Taskheer-e-kayenaat ka dars denay aayi thi.

Sirf madrason ka nisaab bana dia.

It came to give knowledge of Creation.

You abandoned it to the madrassah.

Murda qaumon ko zinda karne aayi thi.

Murdon ko bakhshwane per laga dia.

It came to give life to dead nations.

You used it for seeking mercy for the dead.

Aye Musalmano ye tum nay kia kiya?

O’ Muslims! What have you done?

Please don’t take kneejerk offence. Righteous rage before thinking is a hallmark of the ignoramus. Don’t focus on who says something but on what he says.

Look at the Muslim condition. They remain on the lowest rung of the ladder. The Jews, numbering less than the people who live in Karachi, are on the top rung. Why? Because they educated themselves, used their minds, recognised and understood the real levers of power, bought stakes in them and became the most powerful people in the world. The Muslims, on the other hand, remain mired in ignorance, waiting for divine deliverance without bothering to lift a finger, fooling only themselves by wallowing in their undoubtedly glorious past, deluded in their present illusions. They live on homilies and humbug.

Continue reading Delusions of being Islamic

Warning that Pakistan is in danger of collapse within months

by Paul McGeough

PAKISTAN could collapse within months, one of the more influential counter-insurgency voices in Washington says.

The warning comes as the US scrambles to redeploy its military forces and diplomats in an attempt to stem rising violence and anarchy in Afghanistan and Pakistan.

“We have to face the fact that if Pakistan collapses it will dwarf anything we have seen so far in whatever we’re calling the war on terror now,” said David Kilcullen, a former Australian Army officer who was a specialist adviser for the Bush administration and is now a consultant to the Obama White House.

“You just can’t say that you’re not going to worry about al-Qaeda taking control of Pakistan and its nukes,” he said.

Read more → THE SYDNEY MORNING HERALD

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Courtesy: → Duniya TV News (Khari Baat Luqman Ke Saath, 5th July 2011 – p1)

via → ZemTVYouTube

Death of ObL, Nightmare for Pakistan: Army Chief Suggests to Nawaz Not to Demand Resignations; ISI Chief Surrenders to Parliament But His Tone Remains Unchanged?

Death of ObL, Nightmare for Pakistan: AQ Khan Under Threats; Army Chief Suggests to Nawaz Not to Demand Resignations; ISI Chief Surrenders to Parliament But His Tone Remains Unchanged?

By Aijaz Ahmed

Excerpt:

Islamabad: Developments are taking place at a fast pace ever since Osama bin Laden was killed in a limited operation by US Navy SEALs in Abbottabad, 60 miles north of the federal capital, Islamabad.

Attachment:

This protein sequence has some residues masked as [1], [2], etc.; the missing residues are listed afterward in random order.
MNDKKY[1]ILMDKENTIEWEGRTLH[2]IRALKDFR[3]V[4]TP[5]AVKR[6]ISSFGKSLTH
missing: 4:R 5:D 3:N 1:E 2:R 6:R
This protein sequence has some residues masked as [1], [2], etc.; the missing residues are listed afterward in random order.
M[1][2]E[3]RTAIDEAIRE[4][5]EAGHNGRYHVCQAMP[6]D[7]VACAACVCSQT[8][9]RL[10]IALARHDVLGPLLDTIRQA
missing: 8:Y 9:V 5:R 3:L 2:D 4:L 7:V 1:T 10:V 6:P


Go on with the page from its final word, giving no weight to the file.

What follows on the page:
The life of the most wanted man on earth was dangerous for peace and stability in Pakistan, but his death has become a nightmare for Pakistan, that puts the very fiber of the society at stake and integrity of the country in danger. The “Ghairat” (honor) brigade of media is very active as it is trying to bring the democratic dispensation under pressure on one hand and point its guns towards the security institutions on the other hand.

The debate sparked by the May 2 operation focused on Pakistan’s national sovereignty, but nobody amongst the hawks were ready to accept the fact that although the US action was undoubtedly a clear breach of the national sovereignty, the presence of ObL on Pakistani soil, especially in a garrison city like Abbottabad had equally subverted the national sovereignty and undermined our security framework. …

…. Indeed the military leadership admitted its failure, but the briefing given to the sitting was not very significant, says Syed Zafar Ali Shah, a PML-N hawk. Although general Pasha surrendered before the parliament, it was for the sake of their institution, and not for the supremacy of the civilian rule, he added. The attitude of the uniformed top brass was rather contemptuous towards the elected representatives of the country, sources said adding that it was evident from the tone of the soldiers and the response they given to the elected representatives who asked tough questions or pointed out political hobnobbing by the agencies.

The tone was harsh and not like that of a person wanting to admit his mistakes, said Zafar Ali Shah. He however, was silent on the question that why PML-N did not ask for certain resignations over the Abbottabad incident. Sources closed to Mian Nawaz Sharif on the other hand answered this question. The close circles of Mian Nawaz Sharif have confided that the Army Chief General Ashfaq Pervez Kayani had a one on one meeting with Mian Nawaz Sharif on May 9th at his residence in Murree. The said meting took place on the first day of PML-N central leadership’s meeting in Islamabad when Mian Sb asked his party men to demand for the resignation of military top brass.